February 15

February 15

When Does the Fun Begin? Repeat After Me; “It’s An Adventure”; Dry Camping (Emphasis On “Dry”)

At this point, we all deserve a medal saying “We survived the Baja”. If we had had any idea of what the day would bring, none of us would have gotten out of bed. As we turned east and climbed into the mountains, the skies, which had been threatening, turned absolutely black, the wind picked up, and the thunder and lightning began in earnest. The rain was torrential at times, but we continued bravely onwards for a few hours, in spite of the hazards:



As we finally negotiated the steep descent and tight curves down to Santa Rosalia on the Sea of Cortez, we found that the fun was just beginning. As we drove into the town, we encountered numerous washouts caused by DSC_0583

Taken through the passenger side window as we crossed

Taken through the passenger side window as we crossed

As we crossed the one in the picture above, I could actually feel the water pushing at the tires, even though it only came up as far as the door steps. The going was extremely slow as we threaded our way through several more, trying to avoid rocks and trying to guess at what might be lurking below the surface. We kept looking for the pairs of animals awaiting the arrival of the Ark.

We finally arrived at the RV park we were supposed to be staying at, but actually continued on past it and gathered in the parking area of a PeMex gas station, where many of us wanted to top up our tanks while we were waiting for our Wagonmaster to drive down the hill to the campground to check in and begin calling us down. Do you want the bad news or the bad news first? The bad news was that the gas station had no electricity, hence no way to pump fuel. The other bad news was that the campground also had no electricity, but more importantly had been flooded out. The good news was that they were planning to bring in a guy with a tractor the next day to push the mud around and try to make it habitable. Meanwhile, we were left with little choice but to circle the wagons and stay in the parking lot overnight. At least the storm had largely passed by that point.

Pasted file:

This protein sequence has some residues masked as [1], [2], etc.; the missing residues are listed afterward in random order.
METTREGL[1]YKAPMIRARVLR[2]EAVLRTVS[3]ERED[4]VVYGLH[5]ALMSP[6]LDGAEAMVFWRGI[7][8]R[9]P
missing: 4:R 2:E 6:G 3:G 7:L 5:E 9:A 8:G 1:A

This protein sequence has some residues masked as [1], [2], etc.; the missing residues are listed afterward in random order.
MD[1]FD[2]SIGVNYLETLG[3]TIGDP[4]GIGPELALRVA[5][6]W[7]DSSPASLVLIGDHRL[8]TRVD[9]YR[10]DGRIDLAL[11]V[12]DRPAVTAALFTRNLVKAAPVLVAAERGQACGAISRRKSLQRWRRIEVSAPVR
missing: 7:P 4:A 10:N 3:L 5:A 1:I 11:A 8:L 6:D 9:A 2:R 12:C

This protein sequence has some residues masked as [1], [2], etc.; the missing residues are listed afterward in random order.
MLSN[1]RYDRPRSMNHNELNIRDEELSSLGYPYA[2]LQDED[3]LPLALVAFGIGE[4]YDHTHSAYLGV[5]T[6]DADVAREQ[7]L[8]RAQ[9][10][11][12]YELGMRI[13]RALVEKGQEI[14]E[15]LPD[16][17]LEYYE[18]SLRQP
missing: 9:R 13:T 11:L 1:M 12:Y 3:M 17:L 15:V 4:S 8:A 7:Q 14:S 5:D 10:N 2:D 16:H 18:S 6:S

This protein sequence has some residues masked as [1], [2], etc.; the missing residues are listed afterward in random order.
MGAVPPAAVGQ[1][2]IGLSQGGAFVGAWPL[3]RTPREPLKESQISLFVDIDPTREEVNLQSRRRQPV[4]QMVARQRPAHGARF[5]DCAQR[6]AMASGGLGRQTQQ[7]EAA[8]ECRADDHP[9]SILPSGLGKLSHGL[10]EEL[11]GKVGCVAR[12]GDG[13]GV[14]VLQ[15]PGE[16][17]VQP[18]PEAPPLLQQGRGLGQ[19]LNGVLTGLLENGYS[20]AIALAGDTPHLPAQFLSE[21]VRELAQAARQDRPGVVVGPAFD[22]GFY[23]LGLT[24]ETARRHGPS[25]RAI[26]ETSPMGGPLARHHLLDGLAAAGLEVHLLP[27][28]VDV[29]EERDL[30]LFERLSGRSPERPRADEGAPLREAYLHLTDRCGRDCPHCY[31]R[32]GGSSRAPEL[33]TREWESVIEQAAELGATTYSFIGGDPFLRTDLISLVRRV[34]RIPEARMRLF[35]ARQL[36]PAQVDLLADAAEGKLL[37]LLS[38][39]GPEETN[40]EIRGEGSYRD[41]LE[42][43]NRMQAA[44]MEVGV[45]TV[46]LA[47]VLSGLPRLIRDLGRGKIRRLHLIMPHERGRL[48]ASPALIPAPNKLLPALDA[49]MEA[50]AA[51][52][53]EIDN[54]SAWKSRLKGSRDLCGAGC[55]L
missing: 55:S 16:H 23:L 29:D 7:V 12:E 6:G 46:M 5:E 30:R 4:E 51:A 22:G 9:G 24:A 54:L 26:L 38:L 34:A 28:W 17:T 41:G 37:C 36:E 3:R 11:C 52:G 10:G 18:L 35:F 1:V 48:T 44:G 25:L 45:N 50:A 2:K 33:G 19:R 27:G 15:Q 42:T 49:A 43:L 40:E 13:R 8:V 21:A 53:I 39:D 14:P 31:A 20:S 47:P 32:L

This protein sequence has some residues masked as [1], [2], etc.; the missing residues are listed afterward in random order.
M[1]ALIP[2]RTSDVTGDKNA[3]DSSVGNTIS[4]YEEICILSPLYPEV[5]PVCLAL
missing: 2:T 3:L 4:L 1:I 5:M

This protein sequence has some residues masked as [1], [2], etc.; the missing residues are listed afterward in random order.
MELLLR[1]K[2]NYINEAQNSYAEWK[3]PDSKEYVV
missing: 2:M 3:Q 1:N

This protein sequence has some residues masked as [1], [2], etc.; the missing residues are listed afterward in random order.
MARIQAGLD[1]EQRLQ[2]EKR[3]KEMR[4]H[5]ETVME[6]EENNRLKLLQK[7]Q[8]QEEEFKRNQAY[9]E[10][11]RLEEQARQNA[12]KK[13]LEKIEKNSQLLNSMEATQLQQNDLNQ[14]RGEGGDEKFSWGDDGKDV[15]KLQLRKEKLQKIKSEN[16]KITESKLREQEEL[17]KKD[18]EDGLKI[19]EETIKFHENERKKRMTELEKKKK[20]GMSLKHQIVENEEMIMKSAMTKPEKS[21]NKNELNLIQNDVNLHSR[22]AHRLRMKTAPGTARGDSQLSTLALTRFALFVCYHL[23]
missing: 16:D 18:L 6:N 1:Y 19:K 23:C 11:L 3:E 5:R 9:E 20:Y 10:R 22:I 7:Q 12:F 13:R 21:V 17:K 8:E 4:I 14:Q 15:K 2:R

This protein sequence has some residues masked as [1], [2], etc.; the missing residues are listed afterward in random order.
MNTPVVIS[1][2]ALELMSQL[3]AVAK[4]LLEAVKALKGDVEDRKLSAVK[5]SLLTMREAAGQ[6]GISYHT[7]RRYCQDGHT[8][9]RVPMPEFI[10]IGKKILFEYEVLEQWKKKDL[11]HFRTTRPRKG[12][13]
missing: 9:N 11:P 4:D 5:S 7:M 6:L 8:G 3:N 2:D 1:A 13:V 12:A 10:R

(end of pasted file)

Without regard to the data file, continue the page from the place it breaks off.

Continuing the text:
The day, however, was not without its better moments. While awaiting news from the Wagonmaster, several of us had an impromptu tailgate party in a clear space among the rigs. At 5:00, taxis (using the term loosely) arrived from town to take us to dinner at a local restaurant, which, with great music from a keyboard magician, great food and great service, lubricated by great Margaritas, turned into a wonderful evening of dancing, singing and general revelry, complete with the cooks dancing in the kitchen.


To add to the milieu, we were joined by a complete stranger, who left her boyfriend at the table while she danced, sang, and kissed either sex indiscriminately, as if she had known us forever. A bit of a bizarre performance, but as we say down here “What happens in the┬áBaja stays in the Baja”. We reluctantly poured ourselves back into the taxis and made it back to the rigs unscathed.


February 14

February 14

A Cautionary Tale; De-bugged; Food Worth the (Long) Wait